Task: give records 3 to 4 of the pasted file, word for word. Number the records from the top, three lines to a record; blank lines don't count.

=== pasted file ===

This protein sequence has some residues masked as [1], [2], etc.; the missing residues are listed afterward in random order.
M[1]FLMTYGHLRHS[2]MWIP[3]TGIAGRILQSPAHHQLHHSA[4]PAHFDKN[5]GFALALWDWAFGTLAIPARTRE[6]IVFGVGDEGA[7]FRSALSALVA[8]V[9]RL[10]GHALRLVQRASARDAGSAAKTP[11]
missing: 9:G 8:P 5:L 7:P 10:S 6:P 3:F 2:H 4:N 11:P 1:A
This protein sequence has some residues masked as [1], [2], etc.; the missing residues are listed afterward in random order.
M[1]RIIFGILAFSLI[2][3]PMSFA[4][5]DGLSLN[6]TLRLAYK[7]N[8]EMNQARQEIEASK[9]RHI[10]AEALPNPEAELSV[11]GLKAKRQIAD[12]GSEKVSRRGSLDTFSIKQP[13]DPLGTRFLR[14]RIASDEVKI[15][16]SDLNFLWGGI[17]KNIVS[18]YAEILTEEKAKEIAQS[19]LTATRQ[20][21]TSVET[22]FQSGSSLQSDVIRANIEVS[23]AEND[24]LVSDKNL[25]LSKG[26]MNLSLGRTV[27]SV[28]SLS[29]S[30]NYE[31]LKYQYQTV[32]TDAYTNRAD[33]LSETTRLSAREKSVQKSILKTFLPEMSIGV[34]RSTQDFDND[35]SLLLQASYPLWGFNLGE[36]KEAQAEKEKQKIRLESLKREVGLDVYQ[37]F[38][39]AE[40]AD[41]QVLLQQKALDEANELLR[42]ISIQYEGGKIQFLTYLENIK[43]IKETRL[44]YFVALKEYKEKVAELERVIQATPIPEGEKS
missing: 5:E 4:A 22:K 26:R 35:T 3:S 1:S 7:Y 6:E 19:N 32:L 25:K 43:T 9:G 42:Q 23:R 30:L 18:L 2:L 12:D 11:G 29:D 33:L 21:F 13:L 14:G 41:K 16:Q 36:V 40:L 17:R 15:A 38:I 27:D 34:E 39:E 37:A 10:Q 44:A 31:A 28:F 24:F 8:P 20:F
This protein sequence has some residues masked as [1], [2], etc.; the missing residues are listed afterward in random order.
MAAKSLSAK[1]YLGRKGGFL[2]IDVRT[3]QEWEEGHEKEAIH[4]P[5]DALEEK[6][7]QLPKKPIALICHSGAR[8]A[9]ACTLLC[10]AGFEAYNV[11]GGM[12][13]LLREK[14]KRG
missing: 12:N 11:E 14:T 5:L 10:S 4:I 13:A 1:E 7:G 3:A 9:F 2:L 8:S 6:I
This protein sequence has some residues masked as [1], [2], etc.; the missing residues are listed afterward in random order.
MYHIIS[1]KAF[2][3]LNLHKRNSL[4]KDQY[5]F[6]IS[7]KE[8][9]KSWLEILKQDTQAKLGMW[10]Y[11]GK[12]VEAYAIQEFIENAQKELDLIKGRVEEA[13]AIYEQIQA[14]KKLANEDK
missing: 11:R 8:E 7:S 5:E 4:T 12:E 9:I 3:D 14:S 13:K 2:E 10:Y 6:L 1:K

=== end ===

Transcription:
This protein sequence has some residues masked as [1], [2], etc.; the missing residues are listed afterward in random order.
MAAKSLSAK[1]YLGRKGGFL[2]IDVRT[3]QEWEEGHEKEAIH[4]P[5]DALEEK[6][7]QLPKKPIALICHSGAR[8]A[9]ACTLLC[10]AGFEAYNV[11]GGM[12][13]LLREK[14]KRG
missing: 12:N 11:E 14:T 5:L 10:S 4:I 13:A 1:E 7:G 3:A 9:F 2:L 8:S 6:I
This protein sequence has some residues masked as [1], [2], etc.; the missing residues are listed afterward in random order.
MYHIIS[1]KAF[2][3]LNLHKRNSL[4]KDQY[5]F[6]IS[7]KE[8][9]KSWLEILKQDTQAKLGMW[10]Y[11]GK[12]VEAYAIQEFIENAQKELDLIKGRVEEA[13]AIYEQIQA[14]KKLANEDK
missing: 11:R 8:E 7:S 5:E 4:T 12:E 9:I 3:D 14:S 13:K 2:E 10:Y 6:L 1:K